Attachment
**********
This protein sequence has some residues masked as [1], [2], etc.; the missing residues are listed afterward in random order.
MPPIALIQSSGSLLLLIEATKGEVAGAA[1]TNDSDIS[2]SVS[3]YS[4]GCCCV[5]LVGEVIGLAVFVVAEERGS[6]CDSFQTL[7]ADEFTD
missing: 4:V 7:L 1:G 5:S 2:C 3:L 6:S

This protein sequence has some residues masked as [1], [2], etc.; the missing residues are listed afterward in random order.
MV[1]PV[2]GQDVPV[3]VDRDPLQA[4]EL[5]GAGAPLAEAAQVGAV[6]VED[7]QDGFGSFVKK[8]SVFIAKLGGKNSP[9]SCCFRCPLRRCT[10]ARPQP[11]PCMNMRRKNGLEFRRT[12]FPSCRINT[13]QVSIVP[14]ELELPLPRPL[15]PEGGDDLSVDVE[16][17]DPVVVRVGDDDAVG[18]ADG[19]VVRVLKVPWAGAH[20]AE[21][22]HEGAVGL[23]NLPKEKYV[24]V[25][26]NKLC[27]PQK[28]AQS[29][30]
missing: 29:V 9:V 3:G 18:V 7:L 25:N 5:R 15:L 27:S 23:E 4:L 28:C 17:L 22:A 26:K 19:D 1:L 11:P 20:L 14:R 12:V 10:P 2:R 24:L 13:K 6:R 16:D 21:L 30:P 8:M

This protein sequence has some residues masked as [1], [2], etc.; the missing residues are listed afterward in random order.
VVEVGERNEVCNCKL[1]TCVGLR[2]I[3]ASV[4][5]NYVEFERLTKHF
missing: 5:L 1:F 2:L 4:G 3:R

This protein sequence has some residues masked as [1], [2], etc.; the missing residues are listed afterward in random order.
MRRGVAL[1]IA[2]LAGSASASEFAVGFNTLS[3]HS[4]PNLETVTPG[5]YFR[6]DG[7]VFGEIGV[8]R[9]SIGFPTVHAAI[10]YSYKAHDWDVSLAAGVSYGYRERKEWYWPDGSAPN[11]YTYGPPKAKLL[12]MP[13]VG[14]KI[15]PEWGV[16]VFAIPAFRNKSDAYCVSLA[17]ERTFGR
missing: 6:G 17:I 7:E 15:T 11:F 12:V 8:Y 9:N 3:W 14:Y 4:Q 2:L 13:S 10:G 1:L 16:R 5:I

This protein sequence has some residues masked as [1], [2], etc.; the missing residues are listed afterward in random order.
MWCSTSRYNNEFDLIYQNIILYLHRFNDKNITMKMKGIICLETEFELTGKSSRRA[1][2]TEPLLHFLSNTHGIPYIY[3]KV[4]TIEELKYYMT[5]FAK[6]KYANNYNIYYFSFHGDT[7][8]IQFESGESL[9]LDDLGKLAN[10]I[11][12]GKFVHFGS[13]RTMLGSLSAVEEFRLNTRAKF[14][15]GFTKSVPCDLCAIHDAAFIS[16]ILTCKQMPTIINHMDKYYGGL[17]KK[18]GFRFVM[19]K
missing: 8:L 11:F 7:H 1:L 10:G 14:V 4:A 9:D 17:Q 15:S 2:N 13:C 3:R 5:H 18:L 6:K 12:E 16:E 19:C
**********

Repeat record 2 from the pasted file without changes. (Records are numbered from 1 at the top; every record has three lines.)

This protein sequence has some residues masked as [1], [2], etc.; the missing residues are listed afterward in random order.
MV[1]PV[2]GQDVPV[3]VDRDPLQA[4]EL[5]GAGAPLAEAAQVGAV[6]VED[7]QDGFGSFVKK[8]SVFIAKLGGKNSP[9]SCCFRCPLRRCT[10]ARPQP[11]PCMNMRRKNGLEFRRT[12]FPSCRINT[13]QVSIVP[14]ELELPLPRPL[15]PEGGDDLSVDVE[16][17]DPVVVRVGDDDAVG[18]ADG[19]VVRVLKVPWAGAH[20]AE[21][22]HEGAVGL[23]NLPKEKYV[24]V[25][26]NKLC[27]PQK[28]AQS[29][30]
missing: 29:V 9:V 3:G 18:V 7:L 25:N 5:R 15:L 27:S 23:E 4:L 28:C 17:L 22:A 26:K 19:D 1:L 11:P 20:L 14:R 12:V 10:P 2:R 24:L 13:K 6:R 16:D 21:L 30:P 8:M